Erik Erikson 's Theory Of Psychosocial Development Essay

1810 Words Nov 25th, 2016 8 Pages
Erik Erikson was an ego psychologist who emphasized that the ego develops successfully as it resolves crises that pertain to social factors in nature. Erikson strongly believed that personality builds upon the stage before it, which is referred to as the epigenic principle (McLeod, 2013). His theory of psychosocial development includes eight stages wherein a person will face a crisis that pits psychological needs against societal needs. If a crisis is handled positively, the psychosocial development will be healthy whereas if the crisis is resolved negatively, the development will be impaired (Bernstein, 2016, p. 399). Each of Erikson’s eight stages presents a problem that must be resolved, and leaves the individual with a new personality trait.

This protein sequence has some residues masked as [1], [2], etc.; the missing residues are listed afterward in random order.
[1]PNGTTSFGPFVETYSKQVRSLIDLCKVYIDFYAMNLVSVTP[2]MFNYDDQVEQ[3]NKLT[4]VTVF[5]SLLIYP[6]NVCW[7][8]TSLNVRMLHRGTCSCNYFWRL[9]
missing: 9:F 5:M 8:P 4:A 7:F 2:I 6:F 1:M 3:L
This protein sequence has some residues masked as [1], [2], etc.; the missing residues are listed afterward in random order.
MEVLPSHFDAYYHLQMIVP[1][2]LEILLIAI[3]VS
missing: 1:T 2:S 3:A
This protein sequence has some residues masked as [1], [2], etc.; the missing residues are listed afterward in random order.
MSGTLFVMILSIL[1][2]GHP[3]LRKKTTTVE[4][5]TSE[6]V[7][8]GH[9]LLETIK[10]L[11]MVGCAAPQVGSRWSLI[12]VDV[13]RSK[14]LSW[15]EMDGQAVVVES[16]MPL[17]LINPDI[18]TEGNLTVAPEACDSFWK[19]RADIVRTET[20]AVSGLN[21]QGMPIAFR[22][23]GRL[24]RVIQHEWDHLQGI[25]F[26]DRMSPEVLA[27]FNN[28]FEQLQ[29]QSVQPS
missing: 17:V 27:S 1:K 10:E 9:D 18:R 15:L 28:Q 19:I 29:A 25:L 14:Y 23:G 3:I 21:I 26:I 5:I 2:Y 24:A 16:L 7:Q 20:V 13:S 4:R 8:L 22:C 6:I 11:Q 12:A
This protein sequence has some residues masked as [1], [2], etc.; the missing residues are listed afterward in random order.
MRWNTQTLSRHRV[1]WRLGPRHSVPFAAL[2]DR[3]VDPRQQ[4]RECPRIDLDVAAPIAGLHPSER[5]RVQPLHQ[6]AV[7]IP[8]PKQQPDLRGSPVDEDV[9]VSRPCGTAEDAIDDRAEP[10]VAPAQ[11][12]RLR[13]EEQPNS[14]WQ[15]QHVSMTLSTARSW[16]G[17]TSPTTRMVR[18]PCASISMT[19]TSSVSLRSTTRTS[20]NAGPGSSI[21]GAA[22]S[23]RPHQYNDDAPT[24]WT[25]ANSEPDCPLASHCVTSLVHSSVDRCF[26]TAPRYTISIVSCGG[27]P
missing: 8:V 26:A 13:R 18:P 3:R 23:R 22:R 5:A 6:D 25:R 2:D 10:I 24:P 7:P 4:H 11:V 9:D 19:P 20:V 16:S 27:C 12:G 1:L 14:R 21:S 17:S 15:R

The first stage occurs during the first years and focuses on the crisis of trust versus mistrust. Infants in this stage trust that their needs will be met by their primary caregivers. If their needs are not met or if they are mistreated, infants will learn to mistrust everyone and everything around them. For example, if a child is not fed by their caregiver, most likely the mother, they will not trust anyone to take care of them in the future. This initial stage is the most important because if a child grows up not trusting anyone, their chances of forming relationships with others is very low. The child will also have difficulty performing future crises effectively, and may resolve the crises negatively since their psychological…

Related Documents